Rep. Eleanor Holmes Norton at ANC6B: “The President is trying to steal the Fourth of July”
by Larry Janezich
Congresswoman Norton appeared before ANC6B for the first time Tuesday night to talk about her work in Congress for DC residents. She says she is pursuing two tracks to equality: advancing statehood and completing home rule. But it was her statement about the President and the Fourth of July which was the highpoint in her discussion of her work to protect DC from the administration and the Republican Senate.
She called the President’s intention to take over the July 4th celebration “dangerous” – and noted that “there is nothing more apolitical than the traditional July 4th Concert” on the West Front of the US Capitol. She called the celebration little changed over the decades until 9/11 when attendees were required to go through metal detectors. She seemed chagrined when she alluded to the Lincoln Memorial – where the Rev. Martin Luther King’s delivered his “I Have a Dream” speech and where the President plans to deliver a Fourth of July address. She said she is trying to work to get the celebration back where it was, offering no details, but perhaps thinking of legislation reserving the National Memorials for non-political purposes.
On Wednesday, the Washington Post reported that the White House is considering ordering up a second firework display on July Fourth in connection with a speech by the President. See here: https://wapo.st/2Ixjs3i
Norton addressed several other topics of special concern to DC residents:
Statehood: Her bill on DC Statehood has 207 co-sponsors and needs 218 to pass the House. She said it looks like the House has enough votes to pass the bill but that will be hard to get the bill through the Senate. The Senate bill was introduced by Senator Tom Carper, (D-DE) and has 28 cosponsors.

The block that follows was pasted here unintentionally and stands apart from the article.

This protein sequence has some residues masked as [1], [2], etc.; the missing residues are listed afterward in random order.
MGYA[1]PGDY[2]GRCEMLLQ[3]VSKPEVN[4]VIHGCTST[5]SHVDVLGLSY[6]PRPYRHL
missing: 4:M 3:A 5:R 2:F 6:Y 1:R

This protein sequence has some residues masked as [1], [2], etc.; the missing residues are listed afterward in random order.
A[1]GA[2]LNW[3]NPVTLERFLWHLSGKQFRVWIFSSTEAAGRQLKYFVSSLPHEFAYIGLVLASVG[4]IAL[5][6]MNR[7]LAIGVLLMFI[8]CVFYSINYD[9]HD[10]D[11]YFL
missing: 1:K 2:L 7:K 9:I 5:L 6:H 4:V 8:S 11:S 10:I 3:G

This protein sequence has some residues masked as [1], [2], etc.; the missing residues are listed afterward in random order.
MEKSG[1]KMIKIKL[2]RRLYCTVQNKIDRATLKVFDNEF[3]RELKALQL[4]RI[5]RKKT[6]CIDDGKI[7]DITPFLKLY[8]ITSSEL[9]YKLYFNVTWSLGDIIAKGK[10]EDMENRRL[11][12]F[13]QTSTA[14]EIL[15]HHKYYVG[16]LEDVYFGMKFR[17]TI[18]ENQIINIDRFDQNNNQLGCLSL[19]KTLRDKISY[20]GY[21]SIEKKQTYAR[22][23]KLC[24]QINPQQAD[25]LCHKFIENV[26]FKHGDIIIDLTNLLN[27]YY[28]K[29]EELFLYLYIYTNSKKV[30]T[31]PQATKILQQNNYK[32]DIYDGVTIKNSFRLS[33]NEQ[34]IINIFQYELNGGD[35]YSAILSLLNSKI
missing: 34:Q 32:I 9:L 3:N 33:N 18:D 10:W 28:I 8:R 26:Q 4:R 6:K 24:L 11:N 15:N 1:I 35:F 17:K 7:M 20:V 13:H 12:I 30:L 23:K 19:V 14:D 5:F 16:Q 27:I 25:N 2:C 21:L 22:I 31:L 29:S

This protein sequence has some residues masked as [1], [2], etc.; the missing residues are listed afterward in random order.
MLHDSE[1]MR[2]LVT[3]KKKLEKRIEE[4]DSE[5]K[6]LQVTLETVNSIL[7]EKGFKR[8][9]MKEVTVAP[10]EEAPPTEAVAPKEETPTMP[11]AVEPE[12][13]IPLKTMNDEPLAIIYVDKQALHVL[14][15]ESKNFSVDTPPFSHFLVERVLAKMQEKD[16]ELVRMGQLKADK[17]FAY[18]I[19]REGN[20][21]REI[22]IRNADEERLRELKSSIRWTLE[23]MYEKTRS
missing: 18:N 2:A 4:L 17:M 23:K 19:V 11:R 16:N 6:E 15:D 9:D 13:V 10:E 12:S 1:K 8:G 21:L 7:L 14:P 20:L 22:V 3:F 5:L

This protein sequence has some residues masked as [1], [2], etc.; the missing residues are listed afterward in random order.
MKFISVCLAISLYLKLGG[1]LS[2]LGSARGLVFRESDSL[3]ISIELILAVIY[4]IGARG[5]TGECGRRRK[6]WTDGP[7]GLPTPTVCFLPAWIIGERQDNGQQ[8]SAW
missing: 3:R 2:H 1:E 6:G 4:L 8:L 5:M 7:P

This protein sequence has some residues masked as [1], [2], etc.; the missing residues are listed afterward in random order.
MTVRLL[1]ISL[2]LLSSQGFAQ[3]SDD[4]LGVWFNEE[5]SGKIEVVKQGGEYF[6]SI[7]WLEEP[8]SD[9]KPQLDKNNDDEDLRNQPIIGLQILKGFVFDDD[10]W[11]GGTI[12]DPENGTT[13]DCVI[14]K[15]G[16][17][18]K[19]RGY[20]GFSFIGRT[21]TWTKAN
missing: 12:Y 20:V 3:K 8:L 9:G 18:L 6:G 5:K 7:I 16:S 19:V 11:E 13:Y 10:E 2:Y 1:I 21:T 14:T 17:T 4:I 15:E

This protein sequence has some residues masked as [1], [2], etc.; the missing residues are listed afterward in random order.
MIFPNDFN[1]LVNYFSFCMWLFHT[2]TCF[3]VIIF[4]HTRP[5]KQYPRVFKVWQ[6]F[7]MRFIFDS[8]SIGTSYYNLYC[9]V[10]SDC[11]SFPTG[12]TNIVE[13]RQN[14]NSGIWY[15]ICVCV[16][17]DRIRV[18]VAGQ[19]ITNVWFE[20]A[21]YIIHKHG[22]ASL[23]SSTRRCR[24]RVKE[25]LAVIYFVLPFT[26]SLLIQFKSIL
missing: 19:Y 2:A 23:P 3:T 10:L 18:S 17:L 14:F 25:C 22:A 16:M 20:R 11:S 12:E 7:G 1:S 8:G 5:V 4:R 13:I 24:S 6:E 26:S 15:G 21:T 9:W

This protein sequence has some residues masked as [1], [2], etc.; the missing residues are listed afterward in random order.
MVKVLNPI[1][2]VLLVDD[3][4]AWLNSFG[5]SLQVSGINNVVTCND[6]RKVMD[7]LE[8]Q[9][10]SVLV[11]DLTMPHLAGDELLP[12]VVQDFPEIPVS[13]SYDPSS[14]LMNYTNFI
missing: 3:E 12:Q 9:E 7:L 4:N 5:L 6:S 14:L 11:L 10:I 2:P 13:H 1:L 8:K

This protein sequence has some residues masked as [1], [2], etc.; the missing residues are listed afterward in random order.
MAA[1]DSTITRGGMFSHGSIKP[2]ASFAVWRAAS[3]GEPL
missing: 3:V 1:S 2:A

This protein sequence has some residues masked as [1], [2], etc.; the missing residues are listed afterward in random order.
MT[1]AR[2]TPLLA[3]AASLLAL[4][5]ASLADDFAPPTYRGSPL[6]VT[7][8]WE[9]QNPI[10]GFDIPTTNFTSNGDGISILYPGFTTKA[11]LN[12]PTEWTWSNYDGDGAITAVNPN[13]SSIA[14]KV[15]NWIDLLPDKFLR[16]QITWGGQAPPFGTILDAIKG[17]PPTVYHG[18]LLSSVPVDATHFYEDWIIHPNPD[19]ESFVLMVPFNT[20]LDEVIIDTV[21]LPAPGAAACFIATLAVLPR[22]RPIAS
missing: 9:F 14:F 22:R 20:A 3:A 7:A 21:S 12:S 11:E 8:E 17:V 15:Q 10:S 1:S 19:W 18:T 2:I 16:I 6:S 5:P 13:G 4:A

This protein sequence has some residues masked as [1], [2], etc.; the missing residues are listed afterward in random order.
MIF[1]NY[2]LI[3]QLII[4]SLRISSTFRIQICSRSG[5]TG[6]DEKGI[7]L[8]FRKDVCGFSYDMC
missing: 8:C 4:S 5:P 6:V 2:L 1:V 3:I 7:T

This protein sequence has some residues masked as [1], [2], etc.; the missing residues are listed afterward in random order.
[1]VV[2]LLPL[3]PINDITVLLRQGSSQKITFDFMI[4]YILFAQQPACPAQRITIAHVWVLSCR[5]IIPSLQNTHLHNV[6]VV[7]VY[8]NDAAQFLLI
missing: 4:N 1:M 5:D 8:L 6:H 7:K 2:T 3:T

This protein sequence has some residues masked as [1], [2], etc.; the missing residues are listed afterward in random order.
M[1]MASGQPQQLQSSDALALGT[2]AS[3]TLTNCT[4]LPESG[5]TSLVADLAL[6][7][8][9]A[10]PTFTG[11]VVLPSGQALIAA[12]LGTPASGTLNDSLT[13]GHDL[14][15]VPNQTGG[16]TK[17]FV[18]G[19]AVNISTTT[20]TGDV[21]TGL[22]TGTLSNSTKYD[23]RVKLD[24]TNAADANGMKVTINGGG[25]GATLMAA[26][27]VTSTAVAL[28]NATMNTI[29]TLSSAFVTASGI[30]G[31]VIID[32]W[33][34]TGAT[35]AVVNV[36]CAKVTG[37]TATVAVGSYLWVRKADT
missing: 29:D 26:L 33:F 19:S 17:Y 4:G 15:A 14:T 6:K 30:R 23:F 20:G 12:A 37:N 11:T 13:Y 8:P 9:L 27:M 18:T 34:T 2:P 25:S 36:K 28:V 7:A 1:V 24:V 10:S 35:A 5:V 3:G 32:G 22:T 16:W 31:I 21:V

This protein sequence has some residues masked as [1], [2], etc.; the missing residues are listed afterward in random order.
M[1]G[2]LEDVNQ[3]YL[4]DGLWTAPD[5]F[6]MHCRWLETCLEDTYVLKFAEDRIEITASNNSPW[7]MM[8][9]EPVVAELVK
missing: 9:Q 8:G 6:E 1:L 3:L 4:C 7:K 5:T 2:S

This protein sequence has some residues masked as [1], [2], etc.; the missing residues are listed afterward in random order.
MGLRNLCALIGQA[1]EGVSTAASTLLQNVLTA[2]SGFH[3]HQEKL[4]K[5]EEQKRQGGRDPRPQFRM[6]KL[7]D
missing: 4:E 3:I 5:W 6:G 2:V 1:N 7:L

Advancing Statehood: Norton is pursuing several goals which can be achieved legislatively without statehood. These include providing for local prosecutors, authority to call out the National Guard, and control over local courts.
RFK Stadium: Norton has introduced a bill to authorize the federal government’s sale of the RFK Stadium site and additional unused federal land to DC. She noted the controversy surrounding a proposed new stadium for Washington’s football team, and said that her legislation “wiped the slate clean, taking the football team out of it.” Her bill, she says, states the city wants it for “amenities.” Literature distributed at the meeting clarifies that this means strengthening DC’s ability to redevelop the site with options such as additional green space, affordable housing, commercial development,”etc.
During Q&A, residents and commissioners in attendance raised questions about the trend of lobbying groups and non-profits buying up residential houses near the Capitol and using them as event spaces; a complaint that politicians talk about helping small businesses but don’t really help, citing the hardship caused by the government shutdown earlier this year; the failure of the US Attorney’s Office to prosecute crimes involving guns and other violent crimes as well as failing in transparency; the Architect of the Capitol’s failure to incentivize use of mass transit and ride share while increasing parking for Congressional staff; and an objection to the Architect of the Capitol serving on the DC Zoning Commission.
Norton said she had not heard of the housing or parking issues but urged further communication with her office on those. She said she might be able to do something about the prosecutor’s office and the Architect of the Capitol on the Zoning Board – maybe through legislation. She was sympathetic about the effect of the government shut down on small business but said there was little that could be done about that except elect a new president.
Norton was scheduled to address ANC6A at its monthly meeting on Thursday night, but a conflict in her schedule required her to cancel that meeting.